### Could someone explain the meaning of n,l,m and how they derive those ratios/numbers?

n. Takes values from 1 upwards.

You can sort of think of it like the rows on the periodic table. The first row elements fill up the n = 1 orbitals, the second row elements fill up the n = 2 orbitals. The transition metals are offset by 1 row (as in they're in the 4th row but they fill up the 3d orbitals). The f block is offset by 2 rows, they fill up the 4f and 5f orbitals when they're on the 6th and 7th rows.

l. Takes any value from 0 to n-1.

When n = 1 the only possible value for l is 0. This is why the first energy level only has an s orbital, the 1s orbital.

When n = 2 l can be either 0 or 1. This is why the second energy level has both an s orbital and p orbitals.

m. Takes values from -l to +l including 0.

When l = 0 (s orbital), m can only be equal to 0. This is why there is only ever one s orbital per energy level.

When l = 1 (p orbital), m can be equal to -1, 0 or +1. This is why there are three p orbitals per energy level (px, py, pz).

For any value of n there are n2 orbitals. If n = 1 there's only an s orbital (12 = 1). If n = 2 there is an s orbital and three p orbitals (22 = 4). If n = 3 there is an s orbital, three p orbitals and five d orbitals (32 = 9).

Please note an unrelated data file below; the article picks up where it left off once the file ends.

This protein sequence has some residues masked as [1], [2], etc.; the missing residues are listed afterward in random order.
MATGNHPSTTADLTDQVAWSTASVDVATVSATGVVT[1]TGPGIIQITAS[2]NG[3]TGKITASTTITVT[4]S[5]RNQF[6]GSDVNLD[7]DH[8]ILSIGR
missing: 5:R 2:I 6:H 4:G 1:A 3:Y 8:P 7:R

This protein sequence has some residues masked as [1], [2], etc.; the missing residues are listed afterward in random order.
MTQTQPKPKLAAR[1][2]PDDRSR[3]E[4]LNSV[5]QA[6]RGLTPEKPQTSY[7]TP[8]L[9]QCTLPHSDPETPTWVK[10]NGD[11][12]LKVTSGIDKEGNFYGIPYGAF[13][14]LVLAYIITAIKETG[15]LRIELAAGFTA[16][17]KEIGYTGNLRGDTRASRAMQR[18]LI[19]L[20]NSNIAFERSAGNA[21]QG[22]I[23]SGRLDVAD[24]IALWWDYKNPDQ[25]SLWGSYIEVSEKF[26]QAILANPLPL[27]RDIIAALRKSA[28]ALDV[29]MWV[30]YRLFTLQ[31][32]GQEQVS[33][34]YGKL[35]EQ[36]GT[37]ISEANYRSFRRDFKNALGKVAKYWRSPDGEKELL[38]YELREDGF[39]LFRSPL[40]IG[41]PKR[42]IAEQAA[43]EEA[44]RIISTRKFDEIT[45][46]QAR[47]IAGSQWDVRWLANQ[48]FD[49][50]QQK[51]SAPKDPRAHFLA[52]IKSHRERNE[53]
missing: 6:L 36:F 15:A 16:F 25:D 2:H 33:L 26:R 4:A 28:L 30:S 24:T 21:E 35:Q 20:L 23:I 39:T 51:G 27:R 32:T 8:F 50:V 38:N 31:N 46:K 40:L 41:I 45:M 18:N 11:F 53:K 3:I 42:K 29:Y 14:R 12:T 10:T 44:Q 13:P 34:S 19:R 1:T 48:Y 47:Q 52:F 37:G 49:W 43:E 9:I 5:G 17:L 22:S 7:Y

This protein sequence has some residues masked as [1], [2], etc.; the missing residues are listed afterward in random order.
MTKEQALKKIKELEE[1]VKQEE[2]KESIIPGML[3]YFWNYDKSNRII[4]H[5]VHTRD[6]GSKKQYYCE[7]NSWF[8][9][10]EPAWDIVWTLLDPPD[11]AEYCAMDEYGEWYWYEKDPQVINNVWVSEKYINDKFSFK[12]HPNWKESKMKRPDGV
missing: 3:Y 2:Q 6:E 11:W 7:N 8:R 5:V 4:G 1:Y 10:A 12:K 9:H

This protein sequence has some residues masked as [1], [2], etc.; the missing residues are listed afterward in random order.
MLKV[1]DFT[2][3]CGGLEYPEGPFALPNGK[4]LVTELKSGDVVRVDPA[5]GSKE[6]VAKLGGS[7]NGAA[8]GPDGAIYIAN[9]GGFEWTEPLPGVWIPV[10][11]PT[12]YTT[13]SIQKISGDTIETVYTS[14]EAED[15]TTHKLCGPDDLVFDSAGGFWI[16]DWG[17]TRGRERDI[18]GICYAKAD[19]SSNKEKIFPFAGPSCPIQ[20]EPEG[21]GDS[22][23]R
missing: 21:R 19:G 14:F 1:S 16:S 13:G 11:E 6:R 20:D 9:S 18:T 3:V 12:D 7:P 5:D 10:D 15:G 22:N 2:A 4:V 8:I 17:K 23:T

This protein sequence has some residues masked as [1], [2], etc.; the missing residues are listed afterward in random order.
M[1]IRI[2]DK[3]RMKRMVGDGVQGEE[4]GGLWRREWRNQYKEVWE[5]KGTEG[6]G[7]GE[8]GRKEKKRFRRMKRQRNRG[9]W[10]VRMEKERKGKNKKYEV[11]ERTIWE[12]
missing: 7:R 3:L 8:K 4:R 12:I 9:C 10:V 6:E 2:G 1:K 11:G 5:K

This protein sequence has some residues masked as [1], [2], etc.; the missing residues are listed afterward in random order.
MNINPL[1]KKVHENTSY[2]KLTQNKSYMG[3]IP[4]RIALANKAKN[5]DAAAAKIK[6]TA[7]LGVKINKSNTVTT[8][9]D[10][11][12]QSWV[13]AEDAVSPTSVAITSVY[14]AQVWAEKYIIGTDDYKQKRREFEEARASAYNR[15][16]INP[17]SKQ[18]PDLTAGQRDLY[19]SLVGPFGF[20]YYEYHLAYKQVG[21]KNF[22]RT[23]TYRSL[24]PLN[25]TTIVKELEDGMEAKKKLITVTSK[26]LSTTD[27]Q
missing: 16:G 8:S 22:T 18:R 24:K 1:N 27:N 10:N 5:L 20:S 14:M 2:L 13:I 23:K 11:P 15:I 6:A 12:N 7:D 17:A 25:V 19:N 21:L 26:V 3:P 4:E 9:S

Orbitals in electron configurations are designated like this:

nlnumber of electrons

Hydrogen's electron configuration is 1s1. 1 electron in the 1s orbital. Helium's electron configuration is 1s2. 2 electrons in the 1s orbital.

Lithium's electron configuration is 1s2 2s1. 2 electrons in the 1s orbital, 1 electron in the 2s orbital.

A "closed shell" configuration (as in a noble gas configuration) will sometimes be used to save space.

Lithium's configuration could also be written as [He] 2s1 where [He] represents the electron configuration of helium atom (1s2).

Doesn't save much space there but it's much easier to see [Ar] 3d6 4s2 than 1s2 2s2 2p6 3s2 3p6 3d6 4s2 which is the electron configuration for iron.